Saíram recentemente dois artigos no Journal of Iberian Geology que tratam de vertebrados fósseis de Portugal: 1) a presença da tartaruga Tropidemys e 2) pegadas de dinossauros em Cascais
A. Pérez-García. 2015. Revision of the British record of Tropidemys (Testudines, Plesiochelyidae) and recognition of its presence in the Late Jurassic of Portugal. Journal of Iberian Geology.
The record of coastal marine turtles belonging to Plesiochelyidae is abundant in the Late Jurassic of Portugal. The material analyzed thus far has been attributed to two taxa: Plesiochelys and Craspedochelys. A specimen is presented here that allows extending the known diversity of Portuguese Jurassic turtles. It is attributed to Tropidemys. Although this taxon is relatively well known in the Kimmeridgian record of Switzerland and Germany, no specific allocation performed outside these countries can be, so far, confirmed. The detailed study of the poorly known British taxon “Pelobatochelys” blakii allows its specific validity to be confirmed here, being recognized as a member of Tropidemys. The revision of this species and the analysis of the new Portuguese specimen allow extending the knowledge regarding the genus Tropidemys.
V.F. Santos, P.M. Callapez, D. Castanera, F. Barroso-Barcenilla, N.P.C. Rodrigues, C.A. Cupeto
2015. Dinosaur tracks from the Early Cretaceous (Albian) of Parede (Cascais, Portugal): new contributions for the sauropod palaeobiology of the Iberian Peninsula. Journal of Iberian Geology.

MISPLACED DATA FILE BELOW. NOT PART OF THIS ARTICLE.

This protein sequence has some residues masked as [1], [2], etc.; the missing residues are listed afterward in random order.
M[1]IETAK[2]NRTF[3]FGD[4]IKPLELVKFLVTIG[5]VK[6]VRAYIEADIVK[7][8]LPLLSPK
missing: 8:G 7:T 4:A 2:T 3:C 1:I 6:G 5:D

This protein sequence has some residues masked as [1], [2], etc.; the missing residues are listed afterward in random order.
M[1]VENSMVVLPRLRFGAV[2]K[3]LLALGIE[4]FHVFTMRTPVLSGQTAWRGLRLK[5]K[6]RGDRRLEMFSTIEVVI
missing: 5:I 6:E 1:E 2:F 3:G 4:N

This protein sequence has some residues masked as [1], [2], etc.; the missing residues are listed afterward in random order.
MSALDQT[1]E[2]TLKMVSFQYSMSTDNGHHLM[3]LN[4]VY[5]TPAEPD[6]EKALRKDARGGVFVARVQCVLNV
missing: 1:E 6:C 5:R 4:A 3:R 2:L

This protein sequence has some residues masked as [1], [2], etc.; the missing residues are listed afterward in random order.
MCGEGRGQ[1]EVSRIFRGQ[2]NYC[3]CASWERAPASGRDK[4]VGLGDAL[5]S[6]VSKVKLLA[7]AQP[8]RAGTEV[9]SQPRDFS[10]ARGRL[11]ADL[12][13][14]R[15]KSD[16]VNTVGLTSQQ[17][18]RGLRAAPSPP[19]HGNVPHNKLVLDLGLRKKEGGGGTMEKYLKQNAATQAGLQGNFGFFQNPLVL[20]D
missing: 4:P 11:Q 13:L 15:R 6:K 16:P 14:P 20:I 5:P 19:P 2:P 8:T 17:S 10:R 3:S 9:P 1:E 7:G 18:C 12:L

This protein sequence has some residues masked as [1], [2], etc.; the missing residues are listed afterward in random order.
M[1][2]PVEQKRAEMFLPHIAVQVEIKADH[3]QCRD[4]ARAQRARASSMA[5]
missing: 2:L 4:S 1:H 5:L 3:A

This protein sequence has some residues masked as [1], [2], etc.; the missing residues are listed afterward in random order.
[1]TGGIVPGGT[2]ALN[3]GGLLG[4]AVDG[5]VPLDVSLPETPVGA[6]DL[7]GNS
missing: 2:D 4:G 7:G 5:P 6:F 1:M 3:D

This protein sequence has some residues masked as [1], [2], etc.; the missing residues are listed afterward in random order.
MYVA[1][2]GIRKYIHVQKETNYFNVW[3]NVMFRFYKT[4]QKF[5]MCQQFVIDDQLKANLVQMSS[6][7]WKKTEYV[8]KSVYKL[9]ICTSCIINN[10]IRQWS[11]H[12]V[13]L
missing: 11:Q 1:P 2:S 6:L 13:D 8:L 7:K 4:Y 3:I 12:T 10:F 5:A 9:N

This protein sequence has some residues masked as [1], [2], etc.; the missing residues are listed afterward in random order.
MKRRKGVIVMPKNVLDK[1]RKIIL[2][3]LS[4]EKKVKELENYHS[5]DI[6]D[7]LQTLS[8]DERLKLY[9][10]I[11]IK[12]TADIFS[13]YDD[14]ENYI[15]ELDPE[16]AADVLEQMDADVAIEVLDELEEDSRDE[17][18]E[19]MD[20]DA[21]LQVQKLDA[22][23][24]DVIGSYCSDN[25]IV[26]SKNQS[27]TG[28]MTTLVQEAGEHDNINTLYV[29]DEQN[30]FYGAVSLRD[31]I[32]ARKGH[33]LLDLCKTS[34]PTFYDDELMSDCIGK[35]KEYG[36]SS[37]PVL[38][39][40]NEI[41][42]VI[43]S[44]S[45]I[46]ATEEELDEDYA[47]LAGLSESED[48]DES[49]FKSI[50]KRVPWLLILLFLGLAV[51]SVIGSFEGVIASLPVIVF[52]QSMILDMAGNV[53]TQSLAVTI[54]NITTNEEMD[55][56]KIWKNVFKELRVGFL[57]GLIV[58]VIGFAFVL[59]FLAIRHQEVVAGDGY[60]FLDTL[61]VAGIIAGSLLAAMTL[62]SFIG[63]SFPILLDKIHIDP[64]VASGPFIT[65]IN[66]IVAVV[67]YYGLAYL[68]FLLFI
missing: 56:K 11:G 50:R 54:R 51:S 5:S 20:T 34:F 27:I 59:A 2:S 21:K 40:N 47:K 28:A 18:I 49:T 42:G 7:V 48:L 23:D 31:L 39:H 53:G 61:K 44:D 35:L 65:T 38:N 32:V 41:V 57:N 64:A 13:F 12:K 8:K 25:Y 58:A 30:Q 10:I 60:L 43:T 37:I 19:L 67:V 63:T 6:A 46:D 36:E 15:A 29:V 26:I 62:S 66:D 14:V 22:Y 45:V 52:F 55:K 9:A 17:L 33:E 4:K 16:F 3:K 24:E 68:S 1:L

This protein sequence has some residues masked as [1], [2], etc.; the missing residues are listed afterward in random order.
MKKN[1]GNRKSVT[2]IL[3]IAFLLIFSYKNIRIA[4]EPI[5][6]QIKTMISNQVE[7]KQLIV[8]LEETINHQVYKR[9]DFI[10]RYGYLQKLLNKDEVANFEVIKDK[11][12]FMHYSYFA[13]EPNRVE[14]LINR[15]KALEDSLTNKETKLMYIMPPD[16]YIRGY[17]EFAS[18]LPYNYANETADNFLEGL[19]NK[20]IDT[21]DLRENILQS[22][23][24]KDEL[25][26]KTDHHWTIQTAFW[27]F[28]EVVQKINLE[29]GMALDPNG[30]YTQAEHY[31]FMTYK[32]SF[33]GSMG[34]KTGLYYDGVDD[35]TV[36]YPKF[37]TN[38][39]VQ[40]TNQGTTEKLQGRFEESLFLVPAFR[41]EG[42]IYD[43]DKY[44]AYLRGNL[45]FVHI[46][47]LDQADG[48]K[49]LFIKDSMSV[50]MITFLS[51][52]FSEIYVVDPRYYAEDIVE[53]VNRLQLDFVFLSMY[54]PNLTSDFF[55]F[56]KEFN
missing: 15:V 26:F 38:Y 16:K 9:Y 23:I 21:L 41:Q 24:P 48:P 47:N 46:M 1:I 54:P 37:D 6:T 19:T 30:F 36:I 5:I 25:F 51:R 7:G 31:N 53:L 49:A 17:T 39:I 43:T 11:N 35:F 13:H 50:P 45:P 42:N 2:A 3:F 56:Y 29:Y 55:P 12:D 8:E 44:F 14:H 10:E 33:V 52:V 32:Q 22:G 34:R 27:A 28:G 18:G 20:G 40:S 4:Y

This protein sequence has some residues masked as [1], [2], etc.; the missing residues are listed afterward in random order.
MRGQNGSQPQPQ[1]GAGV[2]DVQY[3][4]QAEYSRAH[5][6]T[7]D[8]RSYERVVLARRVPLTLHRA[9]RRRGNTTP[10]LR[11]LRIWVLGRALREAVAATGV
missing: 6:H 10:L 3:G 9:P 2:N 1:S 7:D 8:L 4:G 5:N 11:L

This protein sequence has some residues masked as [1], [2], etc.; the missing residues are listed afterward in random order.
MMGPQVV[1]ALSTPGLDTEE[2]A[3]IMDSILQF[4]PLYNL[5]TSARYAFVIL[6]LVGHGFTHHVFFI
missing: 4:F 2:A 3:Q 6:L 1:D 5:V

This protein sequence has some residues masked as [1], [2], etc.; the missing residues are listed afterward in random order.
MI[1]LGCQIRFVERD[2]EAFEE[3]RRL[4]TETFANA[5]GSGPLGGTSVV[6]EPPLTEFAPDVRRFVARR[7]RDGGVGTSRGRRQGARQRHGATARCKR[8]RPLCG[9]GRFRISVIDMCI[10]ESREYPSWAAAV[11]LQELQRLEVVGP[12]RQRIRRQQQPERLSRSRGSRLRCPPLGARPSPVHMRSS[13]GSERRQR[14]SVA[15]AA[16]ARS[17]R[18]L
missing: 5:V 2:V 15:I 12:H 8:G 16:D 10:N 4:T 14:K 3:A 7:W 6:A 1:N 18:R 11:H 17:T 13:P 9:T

A recently discovered Early Cretaceous (early late Albian) dinosaur tracksite at Parede beach (Cascais, Portugal) reveals evidence of dinoturbation and at least two sauropod trackways. One of these trackways can be classified as narrow-gauge, which represents unique evidence in the Albian of the Iberian Peninsula and provides for the improvement of knowledge of this kind of trackway and its probable trackmaker, in an age when the sauropod record is scarce. These dinosaur tracks are preserved on the upper surface of a marly limestone bed that belongs to the Galé Formation (Água Doce Member, middle to lower upper Albian). The study of thin-sections of the beds C22/24 and C26 in the Parede section has revealed a microfacies composed of foraminifers, radiolarians, ostracods, corals, bivalves, gastropods, and echinoids in a mainly wackestone texture with biomicritic matrix. These assemblages match with the lithofacies, marine molluscs, echinids, and ichnofossils sampled from the section and indicate a shallow marine, inner shelf palaeoenvironment with a shallowing-upward trend. The biofacies and the sequence analysis are compatible with the early late Albian age attributed to the tracksite. These tracks and the moderate dinoturbation index indicate sauropod activity in this palaeoenvironment. Titanosaurs can be dismissed as possible trackmakers on the basis of the narrow-gauge trackway, and probably by the kidney-shaped manus morphology and the pes-dominated configuration of the trackway. Narrow-gauge sauropod trackways have been positively associated with coastal palaeoenvironments, and the Parede tracksite supports this interpretation. In addition, this tracksite adds new data about the presence of sauropod pes-dominated trackways in cohesive substrates. As the Portuguese Cretaceous sauropod osteological remains are very scarce, the Parede tracksite yields new and relevant evidence of these dinosaurs. Furthermore, the Parede tracksite is the youngest evidence of sauropods in the Portuguese record and some of the rare evidence of sauropods in Europe during the Albian. This discovery enhances the palaeobiological data for the Early Cretaceous Sauropoda of the Iberian Peninsula, where the osteological remains of these dinosaurs are relatively scarce in this region of southwestern Europe. Therefore, this occurrence is also of overall interest due to its impact on Cretaceous Sauropoda palaeobiogeography